A former freshman at the University of Arizona is suing the college, the Arizona Board of Regents, Theta Chi Fraternity and more than a dozen fraternity chapter leaders, claiming he was subjected to brutal hazing involving broken glass and hot sauce, which left him with infections.
Hayden Roletter, 20, from California, filed a 33-page complaint against the defendants last week, alleging negligence, battery, assault, intentional infliction of emotional distress and a violation of Title IX protections for students, and seeking $1million in damages.
According to the lawsuit, Roletter enrolled in the University of Arizona as a freshman in 2018 and the following spring pledged the Theta Chi’s fraternity chapter on campus, known as Beta Iota.
Former freshman Hayden Roletter, 20, is suing the University of Arizona (pictured), the Arizona Board of Regents, Theta Chi Fraternity and 13 of its members for $1million over hazing
The complaint alleges that in April 2019, Roletter and other students pledging Theta Chi’s chapter on UA’s campus were subjected to beatings, forced to exercise on broken glass and trash, and had anti-Semitic slurs hurled at them
His complaint, obtained by Courthouse News, alleges that 13 chapter officers and existing members subjected him and the other pledges to ‘physical abuse… threats of violence, forced calisthenics, degrading and anti-Semitic verbal abuse, acts of servitude, forced interviews, prevention and deprivation of sleep and study time, and other conduct threatening the health and safety…’
The court filing describes in detail a fraternity meeting that took place on the night of April 12, 2019, during which Roletter was allegedly forced to exercise on broken glass and foul-smelling trash, was beaten, forced to eat hot sauce and had his phone taken away.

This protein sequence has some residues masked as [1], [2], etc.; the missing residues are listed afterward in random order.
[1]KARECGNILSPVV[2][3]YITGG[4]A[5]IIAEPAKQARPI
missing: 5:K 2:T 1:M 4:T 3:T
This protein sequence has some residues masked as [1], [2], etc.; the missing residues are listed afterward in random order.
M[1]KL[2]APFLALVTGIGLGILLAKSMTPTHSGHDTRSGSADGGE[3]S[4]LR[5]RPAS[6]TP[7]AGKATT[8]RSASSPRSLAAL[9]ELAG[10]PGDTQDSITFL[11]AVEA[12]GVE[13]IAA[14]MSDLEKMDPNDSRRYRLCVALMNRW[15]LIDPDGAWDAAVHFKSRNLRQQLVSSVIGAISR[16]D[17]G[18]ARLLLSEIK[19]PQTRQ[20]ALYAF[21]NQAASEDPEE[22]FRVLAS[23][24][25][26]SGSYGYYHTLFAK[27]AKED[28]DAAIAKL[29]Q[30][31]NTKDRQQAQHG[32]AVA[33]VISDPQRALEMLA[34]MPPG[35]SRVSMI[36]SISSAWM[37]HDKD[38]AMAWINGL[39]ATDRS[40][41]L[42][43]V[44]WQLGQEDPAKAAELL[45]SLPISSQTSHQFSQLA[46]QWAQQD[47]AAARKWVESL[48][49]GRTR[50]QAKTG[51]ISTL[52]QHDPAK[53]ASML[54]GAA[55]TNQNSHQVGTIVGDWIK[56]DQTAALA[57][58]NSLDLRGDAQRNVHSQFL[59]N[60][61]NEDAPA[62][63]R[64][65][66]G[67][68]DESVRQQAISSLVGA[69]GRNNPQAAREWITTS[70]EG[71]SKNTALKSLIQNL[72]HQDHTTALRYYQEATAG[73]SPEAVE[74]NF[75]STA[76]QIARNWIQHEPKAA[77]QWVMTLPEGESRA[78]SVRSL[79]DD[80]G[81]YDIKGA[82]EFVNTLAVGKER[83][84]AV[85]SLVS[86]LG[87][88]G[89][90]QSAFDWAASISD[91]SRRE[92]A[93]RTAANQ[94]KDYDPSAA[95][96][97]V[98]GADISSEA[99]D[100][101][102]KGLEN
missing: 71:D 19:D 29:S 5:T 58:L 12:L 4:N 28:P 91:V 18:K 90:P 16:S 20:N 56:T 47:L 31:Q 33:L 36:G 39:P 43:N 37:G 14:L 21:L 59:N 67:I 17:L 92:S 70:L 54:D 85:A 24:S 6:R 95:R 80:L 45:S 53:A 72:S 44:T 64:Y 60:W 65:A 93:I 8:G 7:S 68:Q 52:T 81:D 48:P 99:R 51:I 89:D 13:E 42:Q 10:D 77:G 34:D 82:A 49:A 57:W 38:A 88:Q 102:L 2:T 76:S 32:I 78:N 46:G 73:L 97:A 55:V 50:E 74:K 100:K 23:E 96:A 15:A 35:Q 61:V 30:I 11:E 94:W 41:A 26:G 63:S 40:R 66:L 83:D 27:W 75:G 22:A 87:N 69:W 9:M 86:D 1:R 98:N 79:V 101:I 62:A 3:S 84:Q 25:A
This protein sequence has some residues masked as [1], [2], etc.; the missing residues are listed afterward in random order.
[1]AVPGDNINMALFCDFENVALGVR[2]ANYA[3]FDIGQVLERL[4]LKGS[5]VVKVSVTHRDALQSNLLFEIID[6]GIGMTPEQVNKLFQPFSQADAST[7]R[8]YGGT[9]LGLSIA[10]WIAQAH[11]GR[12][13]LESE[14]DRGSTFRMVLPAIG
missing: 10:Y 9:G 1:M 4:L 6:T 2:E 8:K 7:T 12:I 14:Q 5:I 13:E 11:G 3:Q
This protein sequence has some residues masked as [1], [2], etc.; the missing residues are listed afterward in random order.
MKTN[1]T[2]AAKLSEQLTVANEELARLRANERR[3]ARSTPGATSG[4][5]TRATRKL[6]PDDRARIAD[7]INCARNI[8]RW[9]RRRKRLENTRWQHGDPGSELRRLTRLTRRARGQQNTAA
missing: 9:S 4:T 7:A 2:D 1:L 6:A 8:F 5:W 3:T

According to the complaint, in the midst of the ‘hazing,’ fraternity member Tyler Austin filled a shot glass with El Yucateco Habanero Sauce and splashed it in Roletter’s eyes from inches away, causing the pledge to scream in pain and drop to the ground.
The hot sauce has a rating of over 5,000 units on the Scoville scale, which measures the spiciness of chili peppers.
The lawsuit contends that the fraternity members failed to seek medical help for Roletter’s injuries and carried on with the hazing acts – including exercises on broken glass and trash – after he was forced to leave the bathroom, where he spent 15 minutes rinsing out his burning eyes.
Roletter’s lawsuit states that one of the fraternity members took a shot glass of the El Yucateco Habanero Sauce and splashed it in his eyes, causing him to drop to the ground in pain
As a result of his treatment at the hands of the fraternity members, according to the complaint, Roletter suffered infections in his blood and eyes, blurry vision, scarring, and cuts to his palms and elbows requiring medical attention.
On top of his physical injuries, the California native also ‘suffered emotional distress, mental anguish, anxiety, depression, embarrassment and fear of retaliation by other fraternity members,’ the complaint alleges.
In the wake of the April incident, Roletter never completed his freshman year at UA because of his injuries, and also out of fear for his safety. He later transferred to another college.
According to the lawsuit, the constitution and bylaws of Theta Chi state that ‘the Fraternity prohibits all physical hazing, paddling, uncalled-for humiliation and public display in connection with Pledge education and pre-initiatory activities.’
In 2015, UA’s chapter of Theta Chi was banned from campus for four years over hazing violations in which pledges were struck with paddles during initiation activities.
Just months after the April incident, in November 2019, the University of Arizona and Theta Chi revoked the Beta Iota chapter’s recognition and shut it down after receiving credible reports of hazing.
The loss of recognition is effective through May 2025.
The University of Arizona and the Arizona Board of Regents are being sued for violating Title IX, which states: ‘No person in the United States shall, on the basis of sex, be excluded from participation in, be denied the benefits of, or be subjected to discrimination under any education program or activity receiving Federal financial assistance.’
According to the complaint, UA and the Board had knowledge of the ‘dangerous and serious risks facing male students seeking to participate in the educational opportunities and benefits the University provided through Greek life.’